Emergency Management — A Poem

There is something to this that seems to fit.

by Eric Holdeman / January 30, 2020

From the New Yorker comes an Emergency Management poem. I've never blogged on a poem before — can't say I've ever come across one with the title of Emergency Management. The practical people in the profession may think, "This is nice, but I've plans to write, training to do and exercises to design." If you go to the link above, you can hear the poem read by the author. 

She is a poet and not an emergency manager, but she captures a bit of what we are dealing with climate change and how we are trying to react to it. Maybe that was not her intent? How she stumbled on the idea of using the title of "Emergency Management" is of interest to me. Email me, Camille!

Emergency Management

By Camille Rankine
January 27, 2020


The sun eats away at the earth, or the earth eats away

at itself and burning up,


I sip at punch.

So well practiced at this

living. I have a way of seeing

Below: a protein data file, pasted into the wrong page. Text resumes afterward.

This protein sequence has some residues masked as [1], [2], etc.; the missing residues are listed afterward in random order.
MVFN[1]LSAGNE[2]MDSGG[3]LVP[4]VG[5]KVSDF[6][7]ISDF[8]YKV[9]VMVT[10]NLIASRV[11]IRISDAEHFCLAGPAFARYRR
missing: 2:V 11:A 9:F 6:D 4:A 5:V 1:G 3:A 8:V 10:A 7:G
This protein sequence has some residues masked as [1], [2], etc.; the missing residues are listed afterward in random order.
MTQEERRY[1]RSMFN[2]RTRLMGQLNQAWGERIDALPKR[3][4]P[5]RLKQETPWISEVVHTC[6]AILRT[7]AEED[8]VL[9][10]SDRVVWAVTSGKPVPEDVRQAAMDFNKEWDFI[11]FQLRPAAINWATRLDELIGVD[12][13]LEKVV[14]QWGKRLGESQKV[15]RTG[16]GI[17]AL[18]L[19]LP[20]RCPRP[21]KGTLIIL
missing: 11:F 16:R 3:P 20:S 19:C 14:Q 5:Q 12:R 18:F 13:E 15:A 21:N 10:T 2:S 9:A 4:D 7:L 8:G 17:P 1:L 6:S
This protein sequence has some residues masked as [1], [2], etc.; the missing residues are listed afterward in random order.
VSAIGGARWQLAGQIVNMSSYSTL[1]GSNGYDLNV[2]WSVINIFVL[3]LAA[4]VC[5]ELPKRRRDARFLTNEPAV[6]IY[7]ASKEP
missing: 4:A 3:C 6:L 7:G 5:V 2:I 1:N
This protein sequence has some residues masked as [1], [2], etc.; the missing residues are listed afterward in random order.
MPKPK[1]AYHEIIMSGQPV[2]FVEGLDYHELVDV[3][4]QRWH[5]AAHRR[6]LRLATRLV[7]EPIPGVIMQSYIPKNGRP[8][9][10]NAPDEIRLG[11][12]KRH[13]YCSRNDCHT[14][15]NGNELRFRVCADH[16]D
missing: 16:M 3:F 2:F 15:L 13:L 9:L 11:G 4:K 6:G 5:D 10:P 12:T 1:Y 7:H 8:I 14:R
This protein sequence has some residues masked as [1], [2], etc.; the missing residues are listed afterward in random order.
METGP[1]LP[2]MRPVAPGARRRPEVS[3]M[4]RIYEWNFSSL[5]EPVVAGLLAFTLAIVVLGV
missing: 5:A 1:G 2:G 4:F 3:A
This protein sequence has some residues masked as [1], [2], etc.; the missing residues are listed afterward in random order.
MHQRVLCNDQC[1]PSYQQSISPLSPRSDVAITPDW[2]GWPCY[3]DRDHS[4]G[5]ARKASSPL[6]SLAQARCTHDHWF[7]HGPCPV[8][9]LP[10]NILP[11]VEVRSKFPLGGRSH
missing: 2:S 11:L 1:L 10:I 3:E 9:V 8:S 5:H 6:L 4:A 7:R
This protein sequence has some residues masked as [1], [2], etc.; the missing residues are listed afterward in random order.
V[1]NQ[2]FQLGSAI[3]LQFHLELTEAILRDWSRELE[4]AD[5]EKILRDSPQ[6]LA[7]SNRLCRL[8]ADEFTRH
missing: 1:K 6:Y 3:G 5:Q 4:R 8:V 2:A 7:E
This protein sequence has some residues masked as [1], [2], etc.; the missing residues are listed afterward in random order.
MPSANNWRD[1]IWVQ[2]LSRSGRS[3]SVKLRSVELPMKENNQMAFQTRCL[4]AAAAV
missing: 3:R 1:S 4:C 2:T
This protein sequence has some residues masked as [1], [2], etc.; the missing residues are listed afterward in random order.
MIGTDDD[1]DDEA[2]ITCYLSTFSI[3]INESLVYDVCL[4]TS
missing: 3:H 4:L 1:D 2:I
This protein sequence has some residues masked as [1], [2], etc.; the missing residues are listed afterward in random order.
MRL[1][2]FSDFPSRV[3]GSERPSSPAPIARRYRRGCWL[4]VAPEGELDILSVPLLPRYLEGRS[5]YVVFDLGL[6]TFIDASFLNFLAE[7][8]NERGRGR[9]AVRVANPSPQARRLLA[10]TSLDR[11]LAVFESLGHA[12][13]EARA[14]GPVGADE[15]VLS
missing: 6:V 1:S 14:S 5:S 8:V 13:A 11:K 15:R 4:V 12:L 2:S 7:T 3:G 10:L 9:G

things as they are: it’s history

that’s done this to me.

It’s the year I’m told


my body will turn rotten,

my money talks but not enough,

I feel my body turn

against me.


Some days I want to spit

me out, the whole mess of me,

but mostly I am good


and quiet.

How much silence buys me


mercy, how much

silence covers all the lives it takes to make me.


In the event of every day and its newness

of disaster, find me sunning on the rooftop, please

don’t ask anything of me.


If I could be anything

I would be the wind,


if I could be nothing

I would be.


Published in the print edition of the February 3, 2020, issue.

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